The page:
Households without large savings but with significant safe income from Social Security benefits, annuities and pensions also have a more secure standard of living. I've helped clients whose safe income could completely cover their standard of living. They, too, have the luxury of riding out market declines and waiting for the recovery.

Retirees and near-retirees who lose sleep over the next bear market are likely to be largely dependent upon market returns to fund their desired standard of living. The problem may not be their portfolio's exposure to equity risk but a lack of income from non-market sources.

For these households, purchasing annuities can ensure more of their standard of living and allow them to take more risk — and potentially enjoy more gains — with a smaller equity portfolio.

Sleep loss and anxiety attacks aren't the only symptoms of a retirement plan that might not be right for you. Frequently checking your portfolio balance or regularly checking market levels can also be a red flag.

I check my portfolio balance (or more often my net worth) once or twice a year. I have felt the need to rebalance perhaps three times in thirteen years of retirement. Admittedly, I check more often in a severe bear market (I'm not immune to anxiety) and I suspect most retirees check more frequently than I do. Nonetheless, if you feel the need to check on your stocks more than monthly (or anxiously await your daily dose of Mad Money), it's probably worthwhile asking yourself why.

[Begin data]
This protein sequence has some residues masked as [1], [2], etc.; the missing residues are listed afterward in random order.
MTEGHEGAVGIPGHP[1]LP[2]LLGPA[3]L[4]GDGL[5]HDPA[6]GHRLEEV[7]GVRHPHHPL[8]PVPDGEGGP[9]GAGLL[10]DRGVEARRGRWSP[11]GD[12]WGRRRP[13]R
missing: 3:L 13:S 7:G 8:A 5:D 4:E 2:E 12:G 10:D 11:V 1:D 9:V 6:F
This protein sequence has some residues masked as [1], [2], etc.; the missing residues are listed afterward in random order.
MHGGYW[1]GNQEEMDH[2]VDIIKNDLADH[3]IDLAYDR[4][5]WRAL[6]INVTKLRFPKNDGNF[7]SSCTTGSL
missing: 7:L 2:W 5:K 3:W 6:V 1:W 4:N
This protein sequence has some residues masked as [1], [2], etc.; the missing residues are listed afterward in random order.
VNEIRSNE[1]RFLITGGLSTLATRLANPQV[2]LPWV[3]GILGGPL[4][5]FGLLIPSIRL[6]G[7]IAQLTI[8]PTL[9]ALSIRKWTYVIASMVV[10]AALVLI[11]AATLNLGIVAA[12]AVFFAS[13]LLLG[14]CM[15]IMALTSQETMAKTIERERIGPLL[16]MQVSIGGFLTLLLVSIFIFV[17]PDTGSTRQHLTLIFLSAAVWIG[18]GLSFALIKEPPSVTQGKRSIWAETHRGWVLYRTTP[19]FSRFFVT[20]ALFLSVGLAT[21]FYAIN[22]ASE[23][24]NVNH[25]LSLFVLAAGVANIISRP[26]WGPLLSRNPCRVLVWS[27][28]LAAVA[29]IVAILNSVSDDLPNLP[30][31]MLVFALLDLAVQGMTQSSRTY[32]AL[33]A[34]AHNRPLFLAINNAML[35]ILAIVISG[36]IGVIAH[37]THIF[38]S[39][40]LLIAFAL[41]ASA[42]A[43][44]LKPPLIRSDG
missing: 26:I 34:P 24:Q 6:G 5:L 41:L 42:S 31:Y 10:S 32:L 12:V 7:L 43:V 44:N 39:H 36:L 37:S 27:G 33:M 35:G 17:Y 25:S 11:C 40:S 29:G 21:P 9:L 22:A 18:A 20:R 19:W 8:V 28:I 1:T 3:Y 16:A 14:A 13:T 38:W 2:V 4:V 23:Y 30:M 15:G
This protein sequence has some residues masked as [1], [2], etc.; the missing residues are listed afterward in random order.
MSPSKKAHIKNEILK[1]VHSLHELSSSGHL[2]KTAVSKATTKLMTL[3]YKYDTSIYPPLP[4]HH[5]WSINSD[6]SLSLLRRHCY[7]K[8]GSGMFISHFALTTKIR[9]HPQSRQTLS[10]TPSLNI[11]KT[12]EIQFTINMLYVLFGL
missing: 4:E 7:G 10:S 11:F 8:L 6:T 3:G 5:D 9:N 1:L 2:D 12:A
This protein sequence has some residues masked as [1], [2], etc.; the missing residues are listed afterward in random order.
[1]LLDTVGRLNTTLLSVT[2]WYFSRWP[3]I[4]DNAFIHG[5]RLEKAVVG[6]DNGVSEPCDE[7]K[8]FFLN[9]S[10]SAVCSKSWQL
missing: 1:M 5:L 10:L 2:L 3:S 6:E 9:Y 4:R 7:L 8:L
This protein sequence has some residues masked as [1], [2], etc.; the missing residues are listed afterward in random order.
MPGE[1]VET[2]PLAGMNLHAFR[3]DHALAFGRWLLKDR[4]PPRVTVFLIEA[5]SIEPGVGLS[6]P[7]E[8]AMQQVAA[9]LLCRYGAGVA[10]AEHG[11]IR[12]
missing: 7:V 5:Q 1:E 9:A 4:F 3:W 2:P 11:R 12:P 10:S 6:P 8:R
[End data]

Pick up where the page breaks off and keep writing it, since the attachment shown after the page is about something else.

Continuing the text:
If your current retirement plan has you on edge like The Street subscriber, then your concern is likely more about losing your standard of living than seeing your savings balance abruptly (and hopefully temporarily) decline. Maybe you have too much equity exposure for your risk tolerance and risk capacity but maybe your plan is too dependent on market returns.

One of my favorite quotes about retirement planning is a comment from Michael Finke to financial advisors:
"Your goal is to make [clients] as happy as they can be in retirement and it may make them happier to have less anxiety about their investment portfolio.[3]
If your retirement plan makes you overly anxious about bear markets, maybe you need a plan that makes you happier.


[1] What to Do With Your Retirement Portfolio in This Volatile Market, The Street.

[2] The Intelligent Asset Allocator, William F. Bernstein, Chapter 8.

[3] What Makes Us Happy, The Retirement Cafe.

[4] Bear Markets and Recessions, Capital Economics via Business Insider.